Take the 2-minute tour ×
Information Security Stack Exchange is a question and answer site for Information security professionals. It's 100% free, no registration required.

Does the encryption / decryption time of rsa algorithm vary significantly with a change in key length? For example, is there a noticeable difference in encryption/decryption time between 512 bit and 2048 bit?

share|improve this question

2 Answers 2

There is a good article on Javamex discussing RSA key lengths. The rule they have come up with from their analysis is that 'With every doubling of the RSA key length, decryption is 6-7 times times slower'.

RSA decryption time by key length

Reading around it does seem that with RSA the decryption is usually slower than the encryption, there is an explanation to the reasoning here. I did some quick tests on my machine doubling the key length seems to about double the encryption time.

share|improve this answer

With usual implementations, doubling the RSA key length means that encryption will be four times slower, and decryption will be eight times slower. RSA encryption is much faster than RSA decryption (in the context of RSA signatures, verification is similar to encryption, and generation is similar to decryption). The theory says that for a n-bit key, computational effort for encryption is proportional to n2, while effort for decryption is proportional to n3. In practice, there is a little bit more to RSA than just the modular exponentiation, and the overhead does not scale in the same quadratic/cubic way, hence, for a specific implementation, you will not get exactly an 8x factor.

Also, note that the fast encryption (and its quadratic behaviour) relies on the use of a short public exponent. This is the way RSA is commonly used; it is possible to have a RSA public key with a long public exponent, which will make encryption as slow as decryption. A long public exponent does not seem to improve security, so short public exponents are the rule. Some widespread RSA implementations do not support long public exponents anyway.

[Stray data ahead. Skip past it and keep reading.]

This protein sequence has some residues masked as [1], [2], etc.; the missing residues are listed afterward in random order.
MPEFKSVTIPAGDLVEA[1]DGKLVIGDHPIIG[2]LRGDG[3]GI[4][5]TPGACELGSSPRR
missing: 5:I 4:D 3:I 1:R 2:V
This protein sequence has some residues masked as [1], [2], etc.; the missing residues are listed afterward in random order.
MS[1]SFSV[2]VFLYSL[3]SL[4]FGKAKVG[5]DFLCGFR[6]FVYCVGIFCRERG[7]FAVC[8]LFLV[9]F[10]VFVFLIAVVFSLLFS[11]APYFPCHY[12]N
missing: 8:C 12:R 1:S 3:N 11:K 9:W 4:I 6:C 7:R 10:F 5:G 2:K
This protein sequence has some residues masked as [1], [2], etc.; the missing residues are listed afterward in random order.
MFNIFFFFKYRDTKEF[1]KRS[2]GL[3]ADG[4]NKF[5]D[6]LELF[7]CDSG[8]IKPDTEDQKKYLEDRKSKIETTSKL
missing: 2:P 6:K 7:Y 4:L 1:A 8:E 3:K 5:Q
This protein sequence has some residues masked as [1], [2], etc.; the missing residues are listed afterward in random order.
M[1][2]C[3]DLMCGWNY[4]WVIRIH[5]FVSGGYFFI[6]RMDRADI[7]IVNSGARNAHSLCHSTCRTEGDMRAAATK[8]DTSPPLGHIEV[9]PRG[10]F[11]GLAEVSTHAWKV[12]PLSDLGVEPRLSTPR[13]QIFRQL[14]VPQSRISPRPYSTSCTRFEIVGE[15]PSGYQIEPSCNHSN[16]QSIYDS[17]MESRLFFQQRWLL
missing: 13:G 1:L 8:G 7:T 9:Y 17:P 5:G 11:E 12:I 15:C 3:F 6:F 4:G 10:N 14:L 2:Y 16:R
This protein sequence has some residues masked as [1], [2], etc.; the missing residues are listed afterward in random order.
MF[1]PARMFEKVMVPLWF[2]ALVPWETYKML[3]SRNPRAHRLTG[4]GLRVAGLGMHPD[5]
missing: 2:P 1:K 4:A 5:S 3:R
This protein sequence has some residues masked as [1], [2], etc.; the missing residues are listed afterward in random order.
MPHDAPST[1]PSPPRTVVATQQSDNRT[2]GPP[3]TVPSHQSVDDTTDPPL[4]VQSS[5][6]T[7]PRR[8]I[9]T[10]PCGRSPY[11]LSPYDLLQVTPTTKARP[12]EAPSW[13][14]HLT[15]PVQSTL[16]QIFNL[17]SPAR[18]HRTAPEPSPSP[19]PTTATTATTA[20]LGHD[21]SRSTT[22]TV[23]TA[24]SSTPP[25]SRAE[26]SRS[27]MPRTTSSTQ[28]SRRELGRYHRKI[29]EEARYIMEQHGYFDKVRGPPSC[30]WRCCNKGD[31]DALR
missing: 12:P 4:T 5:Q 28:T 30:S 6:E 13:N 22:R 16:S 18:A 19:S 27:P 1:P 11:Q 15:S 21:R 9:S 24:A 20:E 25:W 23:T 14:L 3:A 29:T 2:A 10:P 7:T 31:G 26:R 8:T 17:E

OpenSSL comes with a command-line tool which can perform some benchmarks. Try running this:

openssl speed rsa1024 rsa2048

On my PC, this results in the following:

                  sign    verify    sign/s verify/s
rsa 1024 bits 0.000646s 0.000035s   1549.1  28408.6
rsa 2048 bits 0.004097s 0.000120s    244.1   8331.1

so we get factors 6.3x and 3.4x for decryption and encryption, respectively, when doubling key size from 1024 to 2048 bits.

share|improve this answer
    
Isn't Karatsuba the usual multiplication algorithm for RSA sized numbers? Since that algorithm scales like n^1.6 for encryption and n^2.6 for decryption, it'd fit the factors of 3 and 6 you observed. –  CodesInChaos Aug 8 at 8:31
    
Karatsuba is fine for multiplying integers, but here we are processing modular integers and the modular reduction does not benefit from the Karatsuba speed-up. Montgomery's multiplication is what is most common for RSA, and it is quadratic. –  Thomas Pornin Aug 8 at 11:48

Your Answer

 
discard

By posting your answer, you agree to the privacy policy and terms of service.

Not the answer you're looking for? Browse other questions tagged or ask your own question.